Lack of technical skills training the inadequate support for teachers is among the reasons why young job seekers do not want to venture into teaching. Picture Oupa Mokoena/ANA
Lack of technical skills training the inadequate support for teachers is among the reasons why young job seekers do not want to venture into teaching. Picture Oupa Mokoena/ANA

Why are youth are not interested in a career in teaching

By Zodidi Dano Time of article published Apr 29, 2021

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Unequal distribution of resources between low-income and higher-income schools, the lack of technical skills training and the inadequate support for teachers in rural areas are some of the reasons why young job seekers are not pursuing a career in teaching.

This is according to the online professional learning community Zibuza.net’s survey which is aimed at understanding from young people why there is a shortage of teachers.

Earlier this month, Department of Basic Education Minister Angie Motshekga revealed to Parliament that there was a shortage of 24 000 teachers nationwide, as of the end of February.

“Provincial education departments are currently redeploying educators that are additional to the allocated post establishments at some schools to schools that have vacancies,” she said.

This was criticised by teacher unions, who claimed to have been echoing these claims but were shunned.

The online company said with the growing unemployment rate in the country at 32.5%, about 7.2million people, the shortage of teachers did not make sense.

CEO and founder of Zibuza.net Malcolm Mooi said: “We were particularly interested in hearing from young teachers on what they thought could be done to combat the shortage, as well as asking older teachers if their own experiences teaching had ever led them to discourage would-be educators from joining the profession.”

Mooi said respondents highlighted their frustration with the unequal distribution of resources between low-income and higher-income schools, the lack of technical skills training and tools to assist with online learning and the inadequate support for teachers in rural areas.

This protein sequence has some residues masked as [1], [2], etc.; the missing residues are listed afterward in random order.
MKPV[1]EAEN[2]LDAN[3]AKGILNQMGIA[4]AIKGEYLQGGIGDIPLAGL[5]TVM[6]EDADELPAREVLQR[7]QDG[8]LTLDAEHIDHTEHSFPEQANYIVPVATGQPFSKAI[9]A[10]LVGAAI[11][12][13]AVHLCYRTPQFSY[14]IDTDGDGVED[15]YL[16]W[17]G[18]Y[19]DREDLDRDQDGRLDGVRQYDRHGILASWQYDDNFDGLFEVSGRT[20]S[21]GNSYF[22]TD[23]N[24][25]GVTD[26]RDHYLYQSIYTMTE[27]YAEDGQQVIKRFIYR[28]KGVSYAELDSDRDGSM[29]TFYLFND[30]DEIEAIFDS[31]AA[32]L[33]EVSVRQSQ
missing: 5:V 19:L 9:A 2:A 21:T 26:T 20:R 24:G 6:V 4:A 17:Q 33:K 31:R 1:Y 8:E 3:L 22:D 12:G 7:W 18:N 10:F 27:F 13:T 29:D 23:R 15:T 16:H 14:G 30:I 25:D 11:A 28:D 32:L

A Gauteng educator explained: “Teachers are not valued in our society: by principals, parents, learners or government. The profession is often wrongly regarded as one for people who are not smart enough to study a different course. These ideas contribute to the notion that the teaching profession is one not worth pursuing.”

“The survey further revealed that the reluctance of young teachers to pursue teaching as a career was not a reaction to being discouraged by current teachers (based off of the older teacher’s negative experiences) as we’d originally suspected.”

About 62.5% of teachers surveyed said they do not regret going into a career in teaching while 37.5% said that they’ve discouraged a would-be teacher from joining the profession.

“The reluctance of young South Africans to enter the teaching profession is influenced by both practical and societal considerations, as would-be teachers grapple with the prospect of low wages, negative stereotypes about their career path, and difficulty finding teaching placements,” said Mooi.

The primary reasons given by South African Teachers’ Union (SAOU) for this downward trajectory included:

· Low compensation and low compensation growth in line with inflation.

· Educators choosing to take early retirement.

· Teacher deaths and concerns around safety as a result of the Covid-19 pandemic.

· Large class sizes, especially in no-fee schools.

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